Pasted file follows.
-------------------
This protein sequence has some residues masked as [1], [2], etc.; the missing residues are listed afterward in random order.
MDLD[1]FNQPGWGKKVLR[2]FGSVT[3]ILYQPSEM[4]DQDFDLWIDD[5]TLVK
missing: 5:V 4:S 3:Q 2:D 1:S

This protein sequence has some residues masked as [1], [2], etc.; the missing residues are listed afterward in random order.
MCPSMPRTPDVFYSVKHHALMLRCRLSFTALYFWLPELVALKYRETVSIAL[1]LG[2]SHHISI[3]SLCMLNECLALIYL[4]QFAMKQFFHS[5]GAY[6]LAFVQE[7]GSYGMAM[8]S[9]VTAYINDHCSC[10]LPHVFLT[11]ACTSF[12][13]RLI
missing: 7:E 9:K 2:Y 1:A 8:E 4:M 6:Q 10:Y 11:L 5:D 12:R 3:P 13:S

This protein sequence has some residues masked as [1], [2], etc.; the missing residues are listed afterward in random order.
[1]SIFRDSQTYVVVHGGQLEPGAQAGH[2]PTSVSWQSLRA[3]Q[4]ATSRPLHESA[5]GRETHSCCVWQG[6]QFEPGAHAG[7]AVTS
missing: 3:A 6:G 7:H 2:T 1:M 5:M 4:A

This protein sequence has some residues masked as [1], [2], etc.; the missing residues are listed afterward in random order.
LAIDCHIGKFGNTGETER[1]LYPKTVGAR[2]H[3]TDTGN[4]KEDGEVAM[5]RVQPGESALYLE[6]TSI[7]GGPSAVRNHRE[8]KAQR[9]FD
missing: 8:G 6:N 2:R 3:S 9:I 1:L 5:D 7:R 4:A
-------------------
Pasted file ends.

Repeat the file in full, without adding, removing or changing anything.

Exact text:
This protein sequence has some residues masked as [1], [2], etc.; the missing residues are listed afterward in random order.
MDLD[1]FNQPGWGKKVLR[2]FGSVT[3]ILYQPSEM[4]DQDFDLWIDD[5]TLVK
missing: 5:V 4:S 3:Q 2:D 1:S

This protein sequence has some residues masked as [1], [2], etc.; the missing residues are listed afterward in random order.
MCPSMPRTPDVFYSVKHHALMLRCRLSFTALYFWLPELVALKYRETVSIAL[1]LG[2]SHHISI[3]SLCMLNECLALIYL[4]QFAMKQFFHS[5]GAY[6]LAFVQE[7]GSYGMAM[8]S[9]VTAYINDHCSC[10]LPHVFLT[11]ACTSF[12][13]RLI
missing: 7:E 9:K 2:Y 1:A 8:E 4:M 6:Q 10:Y 11:L 5:D 12:R 3:P 13:S

This protein sequence has some residues masked as [1], [2], etc.; the missing residues are listed afterward in random order.
[1]SIFRDSQTYVVVHGGQLEPGAQAGH[2]PTSVSWQSLRA[3]Q[4]ATSRPLHESA[5]GRETHSCCVWQG[6]QFEPGAHAG[7]AVTS
missing: 3:A 6:G 7:H 2:T 1:M 5:M 4:A

This protein sequence has some residues masked as [1], [2], etc.; the missing residues are listed afterward in random order.
LAIDCHIGKFGNTGETER[1]LYPKTVGAR[2]H[3]TDTGN[4]KEDGEVAM[5]RVQPGESALYLE[6]TSI[7]GGPSAVRNHRE[8]KAQR[9]FD
missing: 8:G 6:N 2:R 3:S 9:I 1:L 5:D 7:R 4:A